Fantastic Fish of the Middle Ages
Here after followeth of the natures of the fisshes of the See whiche be right profitable to be vnderstande. Wherof I wyll wryte be the helpe and grace of almighty god, to whose laude & prayse this mater ensueth.
- Lawrens Andrewe




"... a muskle in whose fysshe is a precious stone..."

Echeola is a muskle / in whose fysshe is a precious stone / & be night they flete to the water syde / and there they receyue the heuenly dewe, where throughe there groweth in them a costly margaret or orient perle / & they flete a great many togeder / & he that knoweth the water best / gothe before & ledeth the other / & whan he is taken, all the other scater a brode, and geteth them away.

The Echeolais a mussel that has in it a precious stone, and by night they float to the waterside and there they recieve the heavenly dew, which goes through them and grows into a costly Margaret or Oriental pearl. And many of them float together, and the Echeola that knows the water best goes before and leads the others, and when that Echeola is captured, all the others scatter about and get away.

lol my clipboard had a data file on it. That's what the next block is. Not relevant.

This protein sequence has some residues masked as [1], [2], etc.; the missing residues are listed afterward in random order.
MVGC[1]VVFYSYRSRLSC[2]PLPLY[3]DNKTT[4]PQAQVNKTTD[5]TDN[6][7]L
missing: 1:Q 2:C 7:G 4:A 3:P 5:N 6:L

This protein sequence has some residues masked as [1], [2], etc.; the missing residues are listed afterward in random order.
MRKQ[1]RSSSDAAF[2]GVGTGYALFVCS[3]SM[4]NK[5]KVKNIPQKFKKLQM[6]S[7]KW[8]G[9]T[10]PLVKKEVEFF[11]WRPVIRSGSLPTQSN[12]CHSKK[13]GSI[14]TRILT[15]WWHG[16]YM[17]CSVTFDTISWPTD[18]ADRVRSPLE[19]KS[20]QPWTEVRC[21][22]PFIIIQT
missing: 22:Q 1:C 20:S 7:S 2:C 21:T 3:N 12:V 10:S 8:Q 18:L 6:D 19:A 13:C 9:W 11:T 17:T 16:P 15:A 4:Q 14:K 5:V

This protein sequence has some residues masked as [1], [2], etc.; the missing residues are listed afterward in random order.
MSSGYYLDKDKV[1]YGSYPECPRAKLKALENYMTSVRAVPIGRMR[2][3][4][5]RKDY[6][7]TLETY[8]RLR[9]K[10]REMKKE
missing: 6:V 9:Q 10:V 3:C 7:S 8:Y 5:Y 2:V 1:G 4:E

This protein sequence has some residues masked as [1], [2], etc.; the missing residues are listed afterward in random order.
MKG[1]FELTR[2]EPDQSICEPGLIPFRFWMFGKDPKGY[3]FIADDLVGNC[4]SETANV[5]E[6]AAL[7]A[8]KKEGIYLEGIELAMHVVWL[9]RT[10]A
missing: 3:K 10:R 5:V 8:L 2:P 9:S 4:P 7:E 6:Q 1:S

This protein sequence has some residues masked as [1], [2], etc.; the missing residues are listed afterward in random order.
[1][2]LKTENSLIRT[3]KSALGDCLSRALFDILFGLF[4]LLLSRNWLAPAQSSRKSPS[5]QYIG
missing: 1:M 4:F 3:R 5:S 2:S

Echynus is a lytell fysshe of half a fote longe / & hath sharpe prykeles vnder his bely in stede of fete.

The Echynus is a little fish about half of a foot long which has sharp thorns under its belly instead of feet.


"Ezox is a very grete fissh in that water danowe... "

Ezox is a very grete fissh in that water danowe be the londe of hungarye / he is of suche bygnes that a carte with .iiij. horses can nat cary hym awaye / and he hath nat many bones, but his hede is full / and he hath swete fisshe lyke a pork, and whan this fysshe is taken, thanne geue hym mylke to drink, and ye may carye hym many a myle, and kepe hym longe quicke.

The Ezox is a very large fish in the Danube River in the land of Hungary. He is so big that a cart with 4 horses cannot carry him away. He doesn't have a lot of bones, but his head is large. His flesh is sweet like pork, and when this fish is caught, then give him milk to drink, and you may carry him many a mile and and keep him for a short time.

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© James L. Matterer

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